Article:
Opposite day

The big question about Harriet Miers nomination to the Supreme Court is this: who is willing to really get down and dirty and fight? As usual, the answer is the evangelical conservatives, some of whom are determined to have her name withdrawn.

Fat chance. This is W. we're talking out here. He doesn't withdraw.

But just because there's a conservative outcry, should progressives be celebrating? Sorry, but definitely not. The consequences for this nomination are monumental. Ms. Miers is up for the "swing vote" seat on the court, and as Forbes points out, we're looking at a seriously conservative turn at the Supreme Court. Another religious conservative on the court could affect everything from whether people are tortured in America's name; whether the rights of corporations will completely overrule those of individuals, whether there will be a roll back in most of the civil rights advancements of the last forty years,and, of course, the fate of reproductive rights.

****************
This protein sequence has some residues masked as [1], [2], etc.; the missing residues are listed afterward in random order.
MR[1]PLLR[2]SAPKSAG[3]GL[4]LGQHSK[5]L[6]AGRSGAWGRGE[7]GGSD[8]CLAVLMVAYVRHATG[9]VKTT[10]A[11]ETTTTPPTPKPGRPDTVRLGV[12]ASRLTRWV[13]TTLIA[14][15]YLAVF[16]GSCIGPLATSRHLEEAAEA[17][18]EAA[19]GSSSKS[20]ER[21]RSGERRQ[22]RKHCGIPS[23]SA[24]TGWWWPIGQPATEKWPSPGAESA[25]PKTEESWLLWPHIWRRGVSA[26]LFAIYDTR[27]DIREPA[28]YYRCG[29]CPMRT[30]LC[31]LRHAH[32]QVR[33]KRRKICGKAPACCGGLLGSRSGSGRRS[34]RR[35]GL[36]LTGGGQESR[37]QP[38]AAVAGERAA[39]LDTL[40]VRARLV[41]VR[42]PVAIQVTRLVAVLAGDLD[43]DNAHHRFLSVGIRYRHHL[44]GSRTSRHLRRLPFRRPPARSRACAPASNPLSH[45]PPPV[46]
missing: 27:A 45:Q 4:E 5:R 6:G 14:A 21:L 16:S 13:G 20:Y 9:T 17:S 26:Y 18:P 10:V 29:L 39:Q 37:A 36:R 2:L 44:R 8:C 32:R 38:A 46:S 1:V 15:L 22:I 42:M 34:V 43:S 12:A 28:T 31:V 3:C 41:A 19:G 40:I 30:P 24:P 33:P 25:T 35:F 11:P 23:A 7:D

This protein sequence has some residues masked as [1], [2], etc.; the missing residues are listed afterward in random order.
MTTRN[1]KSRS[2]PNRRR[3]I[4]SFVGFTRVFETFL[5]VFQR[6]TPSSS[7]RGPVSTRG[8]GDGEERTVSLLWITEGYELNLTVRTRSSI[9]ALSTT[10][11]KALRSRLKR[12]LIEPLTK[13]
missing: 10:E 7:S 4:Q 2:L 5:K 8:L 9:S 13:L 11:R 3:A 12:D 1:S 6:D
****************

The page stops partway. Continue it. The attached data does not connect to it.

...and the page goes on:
It's true that, given this President and this Congress, the chances of another religous conservative are high. If Miers' name is withdrawn, the thinking goes, won't we end up with someone even worse? Do the Democrats really have enough muscle or spine (or anything really in the middle) to stop a Priscilla Owen or Janice Rogers Brown? After all, Miers gave money to Al Gore's 1988 presidential campaign, launched a women's-studies lecture series at her alma mater, and likes chocolate. How bad could she be?

Bad, for sure. How bad, we have no idea.

Bush says it comes down to a matter of trust. On the one hand, he trusts her and I don't trust him as far as I could throw him (though I'd like to see how far I could throw him.) On the other hand, Bush has notoriously bad judgement, so if he thinks she won't change, maybe she will.

If progressives are basing their support for Miers on the hope that she'll dramatically change, that's slim pickings indeed. I don't see any cause for celebration anytime soon.

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